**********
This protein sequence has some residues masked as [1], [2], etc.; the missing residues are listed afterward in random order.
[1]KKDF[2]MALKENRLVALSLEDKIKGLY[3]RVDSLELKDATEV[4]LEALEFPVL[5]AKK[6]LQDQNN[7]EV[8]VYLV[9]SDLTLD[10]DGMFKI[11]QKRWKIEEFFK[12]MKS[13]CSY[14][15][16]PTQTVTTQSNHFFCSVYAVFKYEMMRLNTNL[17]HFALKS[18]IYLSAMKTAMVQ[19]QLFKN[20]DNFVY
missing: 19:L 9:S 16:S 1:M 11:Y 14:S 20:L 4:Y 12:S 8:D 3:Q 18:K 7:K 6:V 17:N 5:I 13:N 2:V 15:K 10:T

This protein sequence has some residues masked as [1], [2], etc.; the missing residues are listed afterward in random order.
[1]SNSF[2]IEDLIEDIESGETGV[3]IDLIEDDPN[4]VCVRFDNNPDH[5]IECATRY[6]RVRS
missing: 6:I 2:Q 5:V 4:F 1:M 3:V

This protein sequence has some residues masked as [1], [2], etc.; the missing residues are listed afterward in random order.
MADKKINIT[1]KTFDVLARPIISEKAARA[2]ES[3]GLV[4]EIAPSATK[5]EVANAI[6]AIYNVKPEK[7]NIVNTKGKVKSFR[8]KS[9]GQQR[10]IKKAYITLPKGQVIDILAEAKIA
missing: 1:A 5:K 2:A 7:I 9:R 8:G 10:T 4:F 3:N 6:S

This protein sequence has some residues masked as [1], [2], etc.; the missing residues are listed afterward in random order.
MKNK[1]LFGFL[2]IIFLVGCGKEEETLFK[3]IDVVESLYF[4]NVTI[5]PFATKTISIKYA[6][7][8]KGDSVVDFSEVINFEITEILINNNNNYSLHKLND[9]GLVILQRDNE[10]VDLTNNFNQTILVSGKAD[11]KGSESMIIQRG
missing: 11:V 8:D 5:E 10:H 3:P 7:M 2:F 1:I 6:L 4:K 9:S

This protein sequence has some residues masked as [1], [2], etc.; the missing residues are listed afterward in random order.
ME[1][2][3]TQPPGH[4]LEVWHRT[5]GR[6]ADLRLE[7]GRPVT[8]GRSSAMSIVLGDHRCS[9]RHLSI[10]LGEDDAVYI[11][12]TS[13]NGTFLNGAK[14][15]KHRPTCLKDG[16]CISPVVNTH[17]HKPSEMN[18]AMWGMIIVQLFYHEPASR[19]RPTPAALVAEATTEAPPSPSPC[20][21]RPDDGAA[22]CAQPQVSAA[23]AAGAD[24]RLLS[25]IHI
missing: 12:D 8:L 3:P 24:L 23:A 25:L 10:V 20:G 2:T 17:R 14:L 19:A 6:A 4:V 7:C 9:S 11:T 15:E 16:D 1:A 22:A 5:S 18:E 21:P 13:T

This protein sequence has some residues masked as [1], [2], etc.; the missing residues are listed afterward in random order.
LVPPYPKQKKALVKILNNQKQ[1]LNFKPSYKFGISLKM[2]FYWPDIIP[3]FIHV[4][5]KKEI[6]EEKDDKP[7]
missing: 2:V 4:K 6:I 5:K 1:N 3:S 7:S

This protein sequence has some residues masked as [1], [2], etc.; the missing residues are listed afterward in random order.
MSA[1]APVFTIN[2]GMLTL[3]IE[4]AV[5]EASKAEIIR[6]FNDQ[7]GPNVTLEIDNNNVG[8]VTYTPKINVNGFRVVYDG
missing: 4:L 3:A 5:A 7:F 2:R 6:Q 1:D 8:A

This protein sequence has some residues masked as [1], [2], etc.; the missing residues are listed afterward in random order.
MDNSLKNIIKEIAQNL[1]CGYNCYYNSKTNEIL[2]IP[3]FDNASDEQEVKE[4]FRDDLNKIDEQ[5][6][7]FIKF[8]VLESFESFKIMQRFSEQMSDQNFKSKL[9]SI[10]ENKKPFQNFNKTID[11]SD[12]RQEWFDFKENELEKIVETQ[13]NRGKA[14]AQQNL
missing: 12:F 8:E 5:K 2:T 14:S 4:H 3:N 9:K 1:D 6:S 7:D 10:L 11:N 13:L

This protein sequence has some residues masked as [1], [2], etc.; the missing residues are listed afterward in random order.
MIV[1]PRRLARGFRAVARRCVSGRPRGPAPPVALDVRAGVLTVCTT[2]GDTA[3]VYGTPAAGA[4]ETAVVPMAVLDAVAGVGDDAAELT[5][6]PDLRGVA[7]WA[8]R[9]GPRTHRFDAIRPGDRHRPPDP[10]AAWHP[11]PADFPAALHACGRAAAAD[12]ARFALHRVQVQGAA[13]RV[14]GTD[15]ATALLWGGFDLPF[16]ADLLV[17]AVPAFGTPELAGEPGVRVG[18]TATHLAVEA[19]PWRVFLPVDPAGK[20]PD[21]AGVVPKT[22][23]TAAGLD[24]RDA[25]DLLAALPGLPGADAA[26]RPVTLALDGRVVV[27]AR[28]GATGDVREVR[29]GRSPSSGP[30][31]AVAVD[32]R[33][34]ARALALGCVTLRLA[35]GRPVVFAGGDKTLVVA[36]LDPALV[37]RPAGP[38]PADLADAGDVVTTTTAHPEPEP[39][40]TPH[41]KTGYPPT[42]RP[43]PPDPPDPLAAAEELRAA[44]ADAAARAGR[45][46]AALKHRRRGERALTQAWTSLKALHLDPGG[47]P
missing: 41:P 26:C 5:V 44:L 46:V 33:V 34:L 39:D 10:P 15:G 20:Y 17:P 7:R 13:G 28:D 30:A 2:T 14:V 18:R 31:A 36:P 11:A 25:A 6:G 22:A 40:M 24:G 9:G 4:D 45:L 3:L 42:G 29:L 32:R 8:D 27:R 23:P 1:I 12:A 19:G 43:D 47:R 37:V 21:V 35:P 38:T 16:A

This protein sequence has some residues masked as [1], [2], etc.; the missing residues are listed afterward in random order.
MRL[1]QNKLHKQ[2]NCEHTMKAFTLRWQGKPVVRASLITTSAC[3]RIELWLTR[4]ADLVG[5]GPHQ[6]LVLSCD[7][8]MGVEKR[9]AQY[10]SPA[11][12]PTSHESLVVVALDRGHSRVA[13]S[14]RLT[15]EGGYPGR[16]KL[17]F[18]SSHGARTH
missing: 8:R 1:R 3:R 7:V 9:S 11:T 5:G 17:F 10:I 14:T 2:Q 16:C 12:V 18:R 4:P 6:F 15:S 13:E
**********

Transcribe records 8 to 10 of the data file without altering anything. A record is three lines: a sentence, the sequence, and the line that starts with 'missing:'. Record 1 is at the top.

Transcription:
This protein sequence has some residues masked as [1], [2], etc.; the missing residues are listed afterward in random order.
MDNSLKNIIKEIAQNL[1]CGYNCYYNSKTNEIL[2]IP[3]FDNASDEQEVKE[4]FRDDLNKIDEQ[5][6][7]FIKF[8]VLESFESFKIMQRFSEQMSDQNFKSKL[9]SI[10]ENKKPFQNFNKTID[11]SD[12]RQEWFDFKENELEKIVETQ[13]NRGKA[14]AQQNL
missing: 12:F 8:E 5:K 2:T 14:S 4:H 3:N 9:K 1:D 6:S 7:D 10:L 11:N 13:L

This protein sequence has some residues masked as [1], [2], etc.; the missing residues are listed afterward in random order.
MIV[1]PRRLARGFRAVARRCVSGRPRGPAPPVALDVRAGVLTVCTT[2]GDTA[3]VYGTPAAGA[4]ETAVVPMAVLDAVAGVGDDAAELT[5][6]PDLRGVA[7]WA[8]R[9]GPRTHRFDAIRPGDRHRPPDP[10]AAWHP[11]PADFPAALHACGRAAAAD[12]ARFALHRVQVQGAA[13]RV[14]GTD[15]ATALLWGGFDLPF[16]ADLLV[17]AVPAFGTPELAGEPGVRVG[18]TATHLAVEA[19]PWRVFLPVDPAGK[20]PD[21]AGVVPKT[22][23]TAAGLD[24]RDA[25]DLLAALPGLPGADAA[26]RPVTLALDGRVVV[27]AR[28]GATGDVREVR[29]GRSPSSGP[30][31]AVAVD[32]R[33][34]ARALALGCVTLRLA[35]GRPVVFAGGDKTLVVA[36]LDPALV[37]RPAGP[38]PADLADAGDVVTTTTAHPEPEP[39][40]TPH[41]KTGYPPT[42]RP[43]PPDPPDPLAAAEELRAA[44]ADAAARAGR[45][46]AALKHRRRGERALTQAWTSLKALHLDPGG[47]P
missing: 41:P 26:C 5:V 44:L 46:V 33:V 34:L 39:D 10:P 15:G 20:Y 17:P 7:R 13:G 28:D 30:A 2:T 14:V 18:R 31:A 36:P 11:A 25:A 6:G 22:A 40:M 24:G 9:G 4:D 45:L 3:L 42:G 29:L 32:R 8:D 27:R 23:P 1:I 12:A 19:G 43:D 47:R 37:V 21:V 35:P 38:T 16:A

This protein sequence has some residues masked as [1], [2], etc.; the missing residues are listed afterward in random order.
MRL[1]QNKLHKQ[2]NCEHTMKAFTLRWQGKPVVRASLITTSAC[3]RIELWLTR[4]ADLVG[5]GPHQ[6]LVLSCD[7][8]MGVEKR[9]AQY[10]SPA[11][12]PTSHESLVVVALDRGHSRVA[13]S[14]RLT[15]EGGYPGR[16]KL[17]F[18]SSHGARTH
missing: 8:R 1:R 3:R 7:V 9:S 11:T 5:G 17:F 10:I 14:T 2:Q 16:C 12:V 18:R 4:P 6:F 15:S 13:E